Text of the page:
Unlike that other recent blockbuster trilogy, the Shrek series has always made the music a more vital part of the storytelling. The subversion of the faerie tale is the theme, and the corresponding soundtracks find ways to do this trick as well. I personally found a lot of joy in hearing my then 5-year old niece hum along to Tom Waits, Nick Cave and singing her little heart out to The Buzzcock's "Ever Fallen In Love" (even if it was a watered-down Pete Yorn version,) from Shrek 2. That's some quality subversion.
This time, though, much like the movie, they play it safe. The only blips on the radar here are really The Ramones, and I guess the two songs from Eels, who, along with Eddie Murphy (as Donkey,) are the only artists who appear on all three soundtracks. Shrek, apparently, is at that phase in his life where he's settled down (he's about to be father, for goodness sakes,) and feels more comfortable tuning his radio to the classic rock station. So we get Snow White (SNL's Amy Poehler) singing Led Zeppelin's "Immigrant Song" and when Fiona tries girl power on for size, it's set to Heart's "Barracuda," only covered by Fergie in a style one could only call 'Karoake.' It worked in Charlies Angels, so why shouldn't it work for Shrek's Angels?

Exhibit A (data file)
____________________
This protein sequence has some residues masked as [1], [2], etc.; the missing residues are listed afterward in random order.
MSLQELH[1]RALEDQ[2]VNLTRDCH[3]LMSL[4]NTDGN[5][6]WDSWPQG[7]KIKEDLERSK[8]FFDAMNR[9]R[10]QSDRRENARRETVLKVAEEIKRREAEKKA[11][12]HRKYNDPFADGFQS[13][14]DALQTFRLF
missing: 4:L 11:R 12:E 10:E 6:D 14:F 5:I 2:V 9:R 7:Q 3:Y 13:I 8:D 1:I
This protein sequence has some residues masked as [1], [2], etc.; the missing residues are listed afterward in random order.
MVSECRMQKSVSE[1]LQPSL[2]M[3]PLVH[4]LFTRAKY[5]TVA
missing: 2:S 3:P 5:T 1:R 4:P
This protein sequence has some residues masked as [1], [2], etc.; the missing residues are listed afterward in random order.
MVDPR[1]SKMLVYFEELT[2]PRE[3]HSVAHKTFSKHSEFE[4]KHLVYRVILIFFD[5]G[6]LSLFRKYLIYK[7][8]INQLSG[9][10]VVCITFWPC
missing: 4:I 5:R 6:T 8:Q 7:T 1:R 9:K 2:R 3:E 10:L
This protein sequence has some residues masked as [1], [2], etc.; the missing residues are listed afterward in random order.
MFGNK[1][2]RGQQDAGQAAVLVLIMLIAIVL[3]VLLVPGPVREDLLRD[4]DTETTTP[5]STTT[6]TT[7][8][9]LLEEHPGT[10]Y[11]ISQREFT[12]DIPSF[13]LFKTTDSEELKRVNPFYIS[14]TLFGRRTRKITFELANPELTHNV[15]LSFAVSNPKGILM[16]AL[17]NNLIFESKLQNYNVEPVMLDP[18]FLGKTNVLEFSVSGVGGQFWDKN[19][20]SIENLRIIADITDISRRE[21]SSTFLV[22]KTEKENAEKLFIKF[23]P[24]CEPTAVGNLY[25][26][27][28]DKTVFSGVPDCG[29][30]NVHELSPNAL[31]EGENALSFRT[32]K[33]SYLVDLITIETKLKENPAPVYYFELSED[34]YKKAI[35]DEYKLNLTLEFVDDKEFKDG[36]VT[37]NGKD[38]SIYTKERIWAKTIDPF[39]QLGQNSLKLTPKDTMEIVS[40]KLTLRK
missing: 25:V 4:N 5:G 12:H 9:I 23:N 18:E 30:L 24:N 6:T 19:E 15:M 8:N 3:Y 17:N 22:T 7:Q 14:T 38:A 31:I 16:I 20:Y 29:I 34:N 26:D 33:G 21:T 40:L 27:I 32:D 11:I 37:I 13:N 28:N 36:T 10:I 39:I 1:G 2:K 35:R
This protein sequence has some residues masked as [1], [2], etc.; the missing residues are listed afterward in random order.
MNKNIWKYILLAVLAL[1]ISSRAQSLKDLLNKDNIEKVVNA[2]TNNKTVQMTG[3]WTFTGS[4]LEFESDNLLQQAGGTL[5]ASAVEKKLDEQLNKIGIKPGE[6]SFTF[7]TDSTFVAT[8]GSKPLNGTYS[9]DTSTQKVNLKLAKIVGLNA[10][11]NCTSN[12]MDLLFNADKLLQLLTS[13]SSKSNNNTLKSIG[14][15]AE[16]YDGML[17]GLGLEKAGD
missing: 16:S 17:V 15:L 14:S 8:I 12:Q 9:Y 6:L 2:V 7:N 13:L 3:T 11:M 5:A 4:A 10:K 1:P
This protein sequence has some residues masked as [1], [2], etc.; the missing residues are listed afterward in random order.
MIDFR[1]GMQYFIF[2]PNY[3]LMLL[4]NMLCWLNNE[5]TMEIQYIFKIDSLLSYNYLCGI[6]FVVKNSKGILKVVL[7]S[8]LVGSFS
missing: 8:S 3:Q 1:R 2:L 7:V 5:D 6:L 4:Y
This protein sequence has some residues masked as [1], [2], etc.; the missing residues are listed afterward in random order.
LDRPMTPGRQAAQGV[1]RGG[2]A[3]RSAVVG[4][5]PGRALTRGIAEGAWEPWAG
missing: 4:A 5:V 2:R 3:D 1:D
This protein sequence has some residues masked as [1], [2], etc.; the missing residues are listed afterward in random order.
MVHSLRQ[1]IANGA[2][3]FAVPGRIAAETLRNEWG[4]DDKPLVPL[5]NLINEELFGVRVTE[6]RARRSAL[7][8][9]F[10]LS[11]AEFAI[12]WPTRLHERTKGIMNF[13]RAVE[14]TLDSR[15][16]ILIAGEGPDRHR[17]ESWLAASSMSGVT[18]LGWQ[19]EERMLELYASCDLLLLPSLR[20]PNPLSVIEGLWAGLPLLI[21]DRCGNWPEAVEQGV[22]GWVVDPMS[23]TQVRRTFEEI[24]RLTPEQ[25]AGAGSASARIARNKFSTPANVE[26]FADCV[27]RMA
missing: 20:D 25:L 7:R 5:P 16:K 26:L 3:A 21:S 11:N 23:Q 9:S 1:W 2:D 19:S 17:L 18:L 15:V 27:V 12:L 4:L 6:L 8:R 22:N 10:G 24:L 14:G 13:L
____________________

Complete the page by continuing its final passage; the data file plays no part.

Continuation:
Classic rock makes another odd appearance when Paul McCartney & Wings' "Live and Let Die" is played to back a funeral. Sure, death is in the title, but the song's strong association with James Bond makes for a confusing reference. Just prior, though, when the John Cleese-voiced Frog King croaks (insert chuckle here,) it's to composer Saint-Saens "Danse Macabre," which is the 'dance of death.' I'm tempted to call it's use subtle, but in the context of this film that's like saying "you look thin" to someone at a fat camp. Keeping with that metaphor, when Donkey (Murphy) sings Harry Chapin's "Cat's in the Cradle" to Shrek (playing the reluctant father,) it's overtness is equal to the green ogre's girth.
Even the contemporary choices throwbacks to the classic artists here. Wolfmother's "Joker and the Thief" is very Led Zeppelin-y, while you could say that the songs from Trevor Horn and Damien Rice owe a lot to Harry Chapin, only perhaps more somber. Rice's "9 Crimes" is used in the film as the prerequisite third act ballad, letting us know that there's sadness - and a very special lesson of self-acceptance. I like who I am... just not so sure I like the soundtrack. Here's the tracks reassembled (approximately) as they appeared in the film.
Playlist: Rssmbld Sndtrck - Shrek the Third